Scholarship Summer Camps a Success

By Qingyang Xie

Intern

“What I like the most is that I get to bike around all the time at camp.” This is the most common answer I heard when I asked our campers at scholarship camps what their favorite part of bike camp is. The scholarship camp is a unique opportunity for children from low-income backgrounds at our partner organizations to enjoy biking fun and explore nature around them. And the best part is, they get to keep their bikes at the end of the week. I shadowed our two scholarship camps for a day this summer, when they were scheduled to visit two public nature parks. It was both a lot of fun and very informational.

On our way to Smith and Bybee Park

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The first scholarship camp was in cooperation with Boys and Girls Club in New Columbia, and we were scheduled to go to Smith and Bybee Park. It’s about a 20-minute ride from our bike hub in New Columbia. After an easy ride with some morning breeze, we reached the woods, ready to learn about the park and spot some wildlife. The two guides from Metro were already waiting for us with binoculars. Everyone was very excited and started asking for the binoculars as soon as they saw them. They proved to be very useful. Thanks to the binoculars, we were able to spot quite a bit of wildlife, such as turtles, bullfrogs, egrets and a variety of other birds enjoying the beautiful weather and going about their day.

At Smith and Bybee Park, with our guides

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First following the instructions of our guides, the kids then soon started finding more animals on their own. “Look! There’s another turtle on the log.” “Ooh! Where is it? Let me see!” “You see that tall tree directly across from the river? Follow the trunk and draw a line between it and the rock in the middle. It’s near the middle of that line, on a really small branch.” That’s some expert descriptions of wildlife location that I overheard! They were really eager to share with their friends. We also saw a couple of egrets gracefully walking through the reeds. It took some convincing to make our campers move on, but it’s totally understandable—it’s hard to keep walking when you see such mesmerizing creatures.

Looking for turtles and bullfrogs with binoculars at Smith and Bybee Park

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The woods and the ponds are full of secrets and signs, if you know where to look. Thanks to our guides, we learned so much about the animal residents there. One of our observant campers found a cluster of grey feathers on the ground and asked the guide what type of the bird they belong to.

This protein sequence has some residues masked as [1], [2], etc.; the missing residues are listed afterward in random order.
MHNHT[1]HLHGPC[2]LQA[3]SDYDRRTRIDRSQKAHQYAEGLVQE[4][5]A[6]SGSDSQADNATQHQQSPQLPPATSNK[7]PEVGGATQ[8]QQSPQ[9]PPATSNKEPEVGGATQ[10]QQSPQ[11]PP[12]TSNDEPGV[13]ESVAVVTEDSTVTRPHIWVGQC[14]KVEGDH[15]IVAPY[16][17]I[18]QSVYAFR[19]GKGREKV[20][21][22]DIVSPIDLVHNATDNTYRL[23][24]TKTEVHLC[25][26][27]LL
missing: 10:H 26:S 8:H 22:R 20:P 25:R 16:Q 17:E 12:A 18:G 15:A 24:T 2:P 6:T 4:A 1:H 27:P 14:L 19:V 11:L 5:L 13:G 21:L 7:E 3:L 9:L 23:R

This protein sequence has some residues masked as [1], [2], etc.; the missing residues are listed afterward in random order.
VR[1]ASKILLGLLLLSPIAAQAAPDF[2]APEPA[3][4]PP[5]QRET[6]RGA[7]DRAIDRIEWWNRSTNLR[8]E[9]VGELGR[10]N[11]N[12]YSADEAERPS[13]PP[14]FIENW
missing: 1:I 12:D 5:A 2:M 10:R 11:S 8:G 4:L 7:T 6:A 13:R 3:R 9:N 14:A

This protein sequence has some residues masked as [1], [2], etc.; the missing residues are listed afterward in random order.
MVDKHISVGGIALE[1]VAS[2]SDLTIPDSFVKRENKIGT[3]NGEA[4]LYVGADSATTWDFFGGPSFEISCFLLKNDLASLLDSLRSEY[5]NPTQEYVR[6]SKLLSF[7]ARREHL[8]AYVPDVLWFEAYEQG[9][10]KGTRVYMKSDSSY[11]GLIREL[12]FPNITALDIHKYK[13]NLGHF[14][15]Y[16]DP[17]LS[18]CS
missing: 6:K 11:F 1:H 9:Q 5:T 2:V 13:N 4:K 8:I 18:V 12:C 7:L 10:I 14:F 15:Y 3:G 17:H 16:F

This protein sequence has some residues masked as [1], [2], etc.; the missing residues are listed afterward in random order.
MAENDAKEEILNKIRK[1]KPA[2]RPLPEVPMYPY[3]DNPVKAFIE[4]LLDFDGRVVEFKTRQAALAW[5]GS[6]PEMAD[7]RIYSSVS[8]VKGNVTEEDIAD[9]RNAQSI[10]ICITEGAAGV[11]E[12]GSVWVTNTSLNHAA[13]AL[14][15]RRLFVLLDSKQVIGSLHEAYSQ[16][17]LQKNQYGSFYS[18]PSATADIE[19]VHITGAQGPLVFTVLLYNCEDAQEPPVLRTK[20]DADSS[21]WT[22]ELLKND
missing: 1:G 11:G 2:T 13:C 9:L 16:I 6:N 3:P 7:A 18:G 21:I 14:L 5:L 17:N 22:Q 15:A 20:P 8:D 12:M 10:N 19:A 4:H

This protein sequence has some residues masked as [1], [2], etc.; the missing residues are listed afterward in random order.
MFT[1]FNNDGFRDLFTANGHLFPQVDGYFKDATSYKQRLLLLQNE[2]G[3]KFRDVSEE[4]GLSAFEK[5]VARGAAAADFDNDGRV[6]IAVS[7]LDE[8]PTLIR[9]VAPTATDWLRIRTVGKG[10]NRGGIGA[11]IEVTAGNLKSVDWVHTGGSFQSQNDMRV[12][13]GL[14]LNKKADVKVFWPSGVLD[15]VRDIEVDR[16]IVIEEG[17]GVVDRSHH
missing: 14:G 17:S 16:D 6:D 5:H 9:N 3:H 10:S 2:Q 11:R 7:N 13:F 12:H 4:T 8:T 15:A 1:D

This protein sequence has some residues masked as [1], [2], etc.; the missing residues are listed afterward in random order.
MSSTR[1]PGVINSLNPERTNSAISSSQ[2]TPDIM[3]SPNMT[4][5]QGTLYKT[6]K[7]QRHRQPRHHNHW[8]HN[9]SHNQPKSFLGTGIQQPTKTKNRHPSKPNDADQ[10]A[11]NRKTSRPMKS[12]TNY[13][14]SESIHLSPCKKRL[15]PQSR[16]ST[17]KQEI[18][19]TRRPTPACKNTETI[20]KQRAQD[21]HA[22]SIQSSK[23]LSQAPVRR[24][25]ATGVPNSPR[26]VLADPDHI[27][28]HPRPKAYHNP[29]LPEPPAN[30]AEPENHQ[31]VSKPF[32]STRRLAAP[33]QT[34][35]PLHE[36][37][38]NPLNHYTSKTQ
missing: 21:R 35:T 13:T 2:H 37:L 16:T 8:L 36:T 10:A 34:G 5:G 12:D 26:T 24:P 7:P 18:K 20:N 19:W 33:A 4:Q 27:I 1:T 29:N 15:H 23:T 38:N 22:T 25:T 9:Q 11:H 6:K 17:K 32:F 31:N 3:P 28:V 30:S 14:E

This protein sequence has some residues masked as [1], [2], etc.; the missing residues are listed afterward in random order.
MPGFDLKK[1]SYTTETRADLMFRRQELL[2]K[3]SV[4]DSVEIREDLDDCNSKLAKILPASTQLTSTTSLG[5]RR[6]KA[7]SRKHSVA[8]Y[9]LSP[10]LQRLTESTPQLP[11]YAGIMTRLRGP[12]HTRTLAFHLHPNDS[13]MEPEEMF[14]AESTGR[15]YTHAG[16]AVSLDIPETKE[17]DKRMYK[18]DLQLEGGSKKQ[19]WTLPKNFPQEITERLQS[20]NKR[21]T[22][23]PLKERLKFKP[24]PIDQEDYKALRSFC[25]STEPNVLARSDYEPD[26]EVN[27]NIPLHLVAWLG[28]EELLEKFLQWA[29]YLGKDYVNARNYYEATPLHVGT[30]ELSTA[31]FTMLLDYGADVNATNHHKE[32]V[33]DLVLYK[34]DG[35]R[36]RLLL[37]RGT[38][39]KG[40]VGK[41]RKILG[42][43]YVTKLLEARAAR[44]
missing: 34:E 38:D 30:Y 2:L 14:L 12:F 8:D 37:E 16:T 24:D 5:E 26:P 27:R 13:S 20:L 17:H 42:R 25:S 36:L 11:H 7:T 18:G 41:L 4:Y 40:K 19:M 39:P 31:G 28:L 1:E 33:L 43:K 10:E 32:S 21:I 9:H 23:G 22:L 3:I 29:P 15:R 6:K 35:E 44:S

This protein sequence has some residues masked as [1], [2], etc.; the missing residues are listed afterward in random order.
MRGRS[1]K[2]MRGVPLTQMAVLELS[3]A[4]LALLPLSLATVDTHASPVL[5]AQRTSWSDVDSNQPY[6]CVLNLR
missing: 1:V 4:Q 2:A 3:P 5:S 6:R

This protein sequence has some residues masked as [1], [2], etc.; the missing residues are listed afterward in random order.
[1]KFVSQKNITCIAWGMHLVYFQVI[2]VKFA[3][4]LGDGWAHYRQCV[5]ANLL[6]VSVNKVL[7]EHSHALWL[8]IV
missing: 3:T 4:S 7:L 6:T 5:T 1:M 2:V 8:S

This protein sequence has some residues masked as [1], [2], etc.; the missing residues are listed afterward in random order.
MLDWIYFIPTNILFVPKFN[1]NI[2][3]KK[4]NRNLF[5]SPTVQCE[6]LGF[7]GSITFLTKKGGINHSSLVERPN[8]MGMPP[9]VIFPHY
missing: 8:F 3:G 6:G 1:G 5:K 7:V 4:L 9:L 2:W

“It looks like a pigeon. Look at the black stripes there,” she said. “And there’s blood on it, too. What do you think might have happened?”

“She’s probably in a fight with another bird!”

“Yeah, that’s possible. Let’s keep looking to see if we can find more evidence.”

Looking around, we found more pieces of feather and some blood on the ground. After looking at the ends of the feathers, she concluded, “this bird was in big trouble today. It looks like the feathers got yanked out. Ouch, that must have been really painful. I think she’s probably dead.”

Sad but fascinated, we all passed around the feathers to have a closer look. It’s amazing how much information you can obtain through such small things like feathers.

The second week of scholarship camp was at Rigler Elementary School. We had some very skillful bikers who bravely biked through the busy overbridge on our way to the Whitaker Ponds Nature Park. It was worth the ride because we had the chance to find small pieces of rat bones spit out by owls and take a sample of fish from the Columbia Slough (and of course, set them free afterwards). The apple tree there offered a great source of snack for us as well.

Our campers at Rigler Elementary School

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Our guide took us to a pine tree and told us that owls often come here, so we should be able to find some rat bones on the ground. Everyone started looking through the pine needles on the ground immediately, and we were lucky enough to find some pieces of tiny bones. A girl even found a rat pelvis! It was eye-opening to see the hidden traces of owls. They even got to keep the bones.

Learning about trees at Whitaker Ponds Nature Park

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Our campers became all excited about the little scientific experiment, which gave them the opportunity to catch small fish in the slough with webs. They were divided up into three groups, with three or four campers each group, and they took turns trying to catch organisms. The result was quite interesting. We got mostly tadpoles, but occasionally small fish that might correspond to one or two types of fish illustrated on the information sheet. These tiny fish were instantly popular, with everyone circling around the small bucket where they temporarily reside. The hands-on activity was a great way for the kids to intimately interact with the local species and learn about the environment around them.

Later that day, the campers learned how to patch a flat tire. While waiting for the glue to dry, they styled their bike camp bandanas based on their sense of the latest summer fashion trend. There was also a spontaneous session of intense dog-petting—we met a professional dog walker at a park, who was walking over ten dogs that afternoon. Like any bike camp at CCC, we had a fun and productive afternoon, concluded by a bike camp theme song, composed by our very own camper, Jenni.

Tire successfully patched, bandanas perfectly styled

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Look! We even have an illustrated, bilingual poster for the bike camp theme song!

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